Richard Fadden, who was Mr. Trudeau’s national security adviser until March, 2016, and is a former director of the Canadian Security Intelligence Service, said he had no idea the book was republished in China until contacted by The Globe and Mail. He said he would have strongly recommended against it.
“Clearly it was undertaken [without consulting advisers], and when you deal with a state like China and you are the prime minister, I don’t think it is a good idea,” he said. “They are trying to do anything they can to encourage him to look positive on China and the Chinese state, which from their perspective makes perfect sense.”
Mr. Fadden said publishers in other Western countries are not the same thing as a Chinese propaganda ministry. “I think what gets me is that this is all being sponsored by the propaganda department,” he said.
Guy Saint-Jacques, who was Canada’s ambassador to China from 2012 to 2016, said he was also unaware a publisher in China bought the rights to the book, and would have advised against it.
“Clearly, by publishing his biography they wanted to please him,” Mr. Saint-Jacques said.
Roland Paris, who was foreign-policy adviser to Mr. Trudeau until June, 2016, said he could not recall being consulted on the book deal. Dr. Paris, a professor of international affairs at the University of Ottawa, said he is not sure what he would have recommended.
The Liberal campaign team did not respond to questions on Monday about why Mr. Trudeau consented to the book deal or whether he was concerned Beijing was trying to flatter him.
Campaign spokesman Alexandre Deslongchamps said in a statement that Mr. Trudeau personally took no income from the memoir, which he said was translated into many languages and sold around the world.
“All proceeds from the book, including internationally, go to the Canadian Red Cross. Royalties, including their donations, are managed by HarperCollins and the literary agent,” he said, adding that Mr. Trudeau did not claim a tax credit. The contract with Yilin and HarperCollins was a “one-time advance and no royalties,” he said. The party would not discuss how much money Yilin paid for the rights.
The Liberal spokesperson said Yilin has published books by other prominent politicians, including Barack Obama and Hillary Clinton.
HarperCollins Canada would not discuss the deal for the Chinese publication or whether any money went to the Prime Minister’s private holding company, which is in a blind trust.
“I’m afraid these things are confidential business terms that are not typically discussed with third parties,” HarperCollins editor Jennifer Lambert said in an e-mail.
The Red Cross also declined to answer questions about whether proceeds from The Legend Continues were donated to the organization and how much this amounted to, saying in a statement it “respects the privacy of our donors, and we do not disclose the details of any contributions or donations received.”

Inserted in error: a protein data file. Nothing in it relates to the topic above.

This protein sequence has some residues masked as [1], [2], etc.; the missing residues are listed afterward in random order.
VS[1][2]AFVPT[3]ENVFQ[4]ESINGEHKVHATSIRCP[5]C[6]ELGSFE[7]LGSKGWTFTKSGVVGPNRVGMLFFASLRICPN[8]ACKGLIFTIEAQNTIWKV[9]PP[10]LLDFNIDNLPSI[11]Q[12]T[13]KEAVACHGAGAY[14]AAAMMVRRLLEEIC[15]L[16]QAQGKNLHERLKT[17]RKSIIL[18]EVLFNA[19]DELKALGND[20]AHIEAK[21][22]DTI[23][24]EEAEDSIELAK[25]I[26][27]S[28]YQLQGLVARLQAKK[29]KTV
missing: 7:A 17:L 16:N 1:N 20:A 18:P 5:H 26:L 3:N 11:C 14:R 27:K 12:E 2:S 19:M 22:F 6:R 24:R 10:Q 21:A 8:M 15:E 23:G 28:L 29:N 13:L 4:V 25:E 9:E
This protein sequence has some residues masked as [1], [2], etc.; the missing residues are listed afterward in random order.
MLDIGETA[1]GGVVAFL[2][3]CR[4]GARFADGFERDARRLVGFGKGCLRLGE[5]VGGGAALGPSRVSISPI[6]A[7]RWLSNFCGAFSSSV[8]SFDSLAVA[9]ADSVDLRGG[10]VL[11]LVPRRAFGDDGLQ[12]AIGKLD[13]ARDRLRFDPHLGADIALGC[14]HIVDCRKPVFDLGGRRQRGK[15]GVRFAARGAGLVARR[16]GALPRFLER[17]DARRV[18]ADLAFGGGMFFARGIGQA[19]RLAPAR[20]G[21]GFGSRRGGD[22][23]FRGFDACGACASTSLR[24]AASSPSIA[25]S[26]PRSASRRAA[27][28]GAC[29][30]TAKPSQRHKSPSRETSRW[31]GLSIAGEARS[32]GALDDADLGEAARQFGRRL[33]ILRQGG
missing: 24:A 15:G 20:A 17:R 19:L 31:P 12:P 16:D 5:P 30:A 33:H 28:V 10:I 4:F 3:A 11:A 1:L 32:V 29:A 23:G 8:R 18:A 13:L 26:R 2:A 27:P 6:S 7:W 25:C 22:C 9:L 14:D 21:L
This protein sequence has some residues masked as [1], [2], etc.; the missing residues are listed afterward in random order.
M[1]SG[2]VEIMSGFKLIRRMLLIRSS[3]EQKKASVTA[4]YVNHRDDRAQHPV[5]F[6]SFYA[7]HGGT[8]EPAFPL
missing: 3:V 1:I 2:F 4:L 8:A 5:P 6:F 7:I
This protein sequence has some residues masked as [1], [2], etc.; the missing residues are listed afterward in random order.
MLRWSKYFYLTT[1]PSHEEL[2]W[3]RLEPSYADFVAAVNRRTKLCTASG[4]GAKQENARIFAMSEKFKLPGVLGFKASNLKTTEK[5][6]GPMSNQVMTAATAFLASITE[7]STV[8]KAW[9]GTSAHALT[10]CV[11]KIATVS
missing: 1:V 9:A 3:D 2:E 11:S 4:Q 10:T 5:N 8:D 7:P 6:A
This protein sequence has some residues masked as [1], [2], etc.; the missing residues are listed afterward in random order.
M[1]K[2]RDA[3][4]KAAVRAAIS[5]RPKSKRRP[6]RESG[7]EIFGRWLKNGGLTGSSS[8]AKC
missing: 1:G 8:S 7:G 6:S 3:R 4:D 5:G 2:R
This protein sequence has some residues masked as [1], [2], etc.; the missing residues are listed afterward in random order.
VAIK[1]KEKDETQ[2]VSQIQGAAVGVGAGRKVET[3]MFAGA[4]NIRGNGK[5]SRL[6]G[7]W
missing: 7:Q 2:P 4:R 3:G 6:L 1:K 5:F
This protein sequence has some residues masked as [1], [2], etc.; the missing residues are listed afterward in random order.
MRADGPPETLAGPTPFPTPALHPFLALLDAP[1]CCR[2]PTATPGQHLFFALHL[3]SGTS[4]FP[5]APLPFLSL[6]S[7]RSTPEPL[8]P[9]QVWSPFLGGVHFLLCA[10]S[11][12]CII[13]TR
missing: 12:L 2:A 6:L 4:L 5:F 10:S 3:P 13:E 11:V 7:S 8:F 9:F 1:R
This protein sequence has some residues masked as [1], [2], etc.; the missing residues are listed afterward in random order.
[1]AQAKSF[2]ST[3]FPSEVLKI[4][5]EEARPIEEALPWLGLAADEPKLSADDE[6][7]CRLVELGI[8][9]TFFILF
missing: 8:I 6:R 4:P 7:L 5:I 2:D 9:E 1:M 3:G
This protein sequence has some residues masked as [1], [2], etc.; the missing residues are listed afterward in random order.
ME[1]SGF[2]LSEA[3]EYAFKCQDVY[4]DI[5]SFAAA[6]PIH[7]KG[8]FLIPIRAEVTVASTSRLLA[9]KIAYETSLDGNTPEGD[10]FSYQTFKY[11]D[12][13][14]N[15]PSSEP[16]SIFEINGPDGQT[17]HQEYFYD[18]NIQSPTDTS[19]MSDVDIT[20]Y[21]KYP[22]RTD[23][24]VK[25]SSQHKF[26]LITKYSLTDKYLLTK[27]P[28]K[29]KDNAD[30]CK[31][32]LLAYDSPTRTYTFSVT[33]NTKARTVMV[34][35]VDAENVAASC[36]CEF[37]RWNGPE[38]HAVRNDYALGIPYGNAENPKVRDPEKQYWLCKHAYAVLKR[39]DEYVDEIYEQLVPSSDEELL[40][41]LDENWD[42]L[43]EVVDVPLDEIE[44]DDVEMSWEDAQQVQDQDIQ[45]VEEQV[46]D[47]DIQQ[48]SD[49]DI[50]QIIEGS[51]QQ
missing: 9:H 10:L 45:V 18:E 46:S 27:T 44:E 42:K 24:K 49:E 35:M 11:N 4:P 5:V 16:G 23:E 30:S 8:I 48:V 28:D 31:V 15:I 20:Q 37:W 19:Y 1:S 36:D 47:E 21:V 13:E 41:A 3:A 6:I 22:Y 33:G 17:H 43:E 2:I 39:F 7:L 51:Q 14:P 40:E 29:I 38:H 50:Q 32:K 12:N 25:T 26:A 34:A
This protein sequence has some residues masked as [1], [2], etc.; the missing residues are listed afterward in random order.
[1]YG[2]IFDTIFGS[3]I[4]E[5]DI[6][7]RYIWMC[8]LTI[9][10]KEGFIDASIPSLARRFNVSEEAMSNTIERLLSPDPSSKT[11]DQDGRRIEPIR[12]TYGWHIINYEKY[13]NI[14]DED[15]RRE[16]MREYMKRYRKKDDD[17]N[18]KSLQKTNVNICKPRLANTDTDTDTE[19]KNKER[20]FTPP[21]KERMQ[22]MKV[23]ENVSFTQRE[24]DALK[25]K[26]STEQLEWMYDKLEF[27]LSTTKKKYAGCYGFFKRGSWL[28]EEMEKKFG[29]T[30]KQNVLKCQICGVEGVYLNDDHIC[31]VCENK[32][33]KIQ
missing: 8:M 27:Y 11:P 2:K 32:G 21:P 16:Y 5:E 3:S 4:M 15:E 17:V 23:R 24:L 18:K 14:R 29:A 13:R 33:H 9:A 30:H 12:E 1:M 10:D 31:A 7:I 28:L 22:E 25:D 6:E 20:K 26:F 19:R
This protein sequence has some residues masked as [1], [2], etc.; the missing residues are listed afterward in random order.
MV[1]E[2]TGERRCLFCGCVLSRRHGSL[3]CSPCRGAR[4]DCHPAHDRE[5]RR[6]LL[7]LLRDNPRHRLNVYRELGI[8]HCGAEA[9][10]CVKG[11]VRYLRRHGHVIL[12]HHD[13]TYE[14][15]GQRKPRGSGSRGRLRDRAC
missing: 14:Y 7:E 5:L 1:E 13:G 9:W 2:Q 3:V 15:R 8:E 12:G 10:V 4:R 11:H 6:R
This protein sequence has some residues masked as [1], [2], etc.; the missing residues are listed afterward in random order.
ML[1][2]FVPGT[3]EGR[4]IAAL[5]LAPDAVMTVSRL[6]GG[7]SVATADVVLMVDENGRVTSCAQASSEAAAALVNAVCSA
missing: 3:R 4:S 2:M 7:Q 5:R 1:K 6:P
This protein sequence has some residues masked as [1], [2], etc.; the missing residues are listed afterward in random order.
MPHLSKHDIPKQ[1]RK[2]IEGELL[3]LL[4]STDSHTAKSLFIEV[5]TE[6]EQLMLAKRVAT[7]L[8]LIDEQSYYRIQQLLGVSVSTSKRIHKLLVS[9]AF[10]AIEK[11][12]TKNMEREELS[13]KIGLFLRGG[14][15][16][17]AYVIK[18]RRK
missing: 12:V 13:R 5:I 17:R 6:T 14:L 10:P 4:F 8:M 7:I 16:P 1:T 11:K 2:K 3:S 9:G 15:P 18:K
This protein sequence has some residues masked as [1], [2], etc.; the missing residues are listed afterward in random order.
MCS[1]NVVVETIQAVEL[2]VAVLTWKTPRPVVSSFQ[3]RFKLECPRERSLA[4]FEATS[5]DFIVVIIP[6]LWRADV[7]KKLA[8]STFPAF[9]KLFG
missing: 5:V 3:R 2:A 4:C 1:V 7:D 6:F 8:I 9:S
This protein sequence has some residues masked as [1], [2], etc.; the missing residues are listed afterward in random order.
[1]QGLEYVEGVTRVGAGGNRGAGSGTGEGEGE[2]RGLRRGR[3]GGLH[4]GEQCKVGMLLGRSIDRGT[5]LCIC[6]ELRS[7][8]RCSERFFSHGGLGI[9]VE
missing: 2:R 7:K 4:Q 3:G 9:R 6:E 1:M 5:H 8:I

Yu Mei, the Yilin Press editor for The Legend Continues, refused to answer questions about the advance or how many books were sold.
“The copyright of this book is no longer with our agency. So, I’m not doing any interview or providing answers,” she said.
When the book was published in China, the Liberal Party was generating tens of thousands of dollars from private cash-for-access events at the homes of wealthy Chinese-Canadians that provided face time with the Prime Minister.
Some of the guests and hosts were well connected to China’s ruling Communist Party.
Chinese billionaire and Communist Party official Zhang Bin attended a May 19, 2016, fundraiser at the home of Benson Wong, chair of the Chinese Business Chamber of Canada. A few weeks later, Mr. Zhang and his business partner, Niu Gensheng, donated $200,000 to the Pierre Elliott Trudeau Foundation and $50,000 to erect a statue of Mr. Trudeau’s father.
Mr. Zhang is a political adviser to the Chinese government in Beijing and a senior apparatchik in the state’s promotional activities.
After The Globe published stories on the cash-for-access fundraisers, the Trudeau government passed legislation that requires such political events to be open to public scrutiny and reported to Canadians.
China’s relations with Canada soured after the RCMP detained Huawei Technologies executive Meng Wanzhou on an extradition request for alleged bank fraud relating to violations of U.S. sanctions against Iran. Shortly afterward, Beijing charged Canadians Michael Spavor and Michael Kovrig with espionage. They are in prisons with the lights on 24/7.
Mr. Trudeau has accused Beijing of hostage diplomacy, but he and his ministers abstained when Parliament voted earlier this year on a motion declaring China is committing genocide against its Muslim minorities.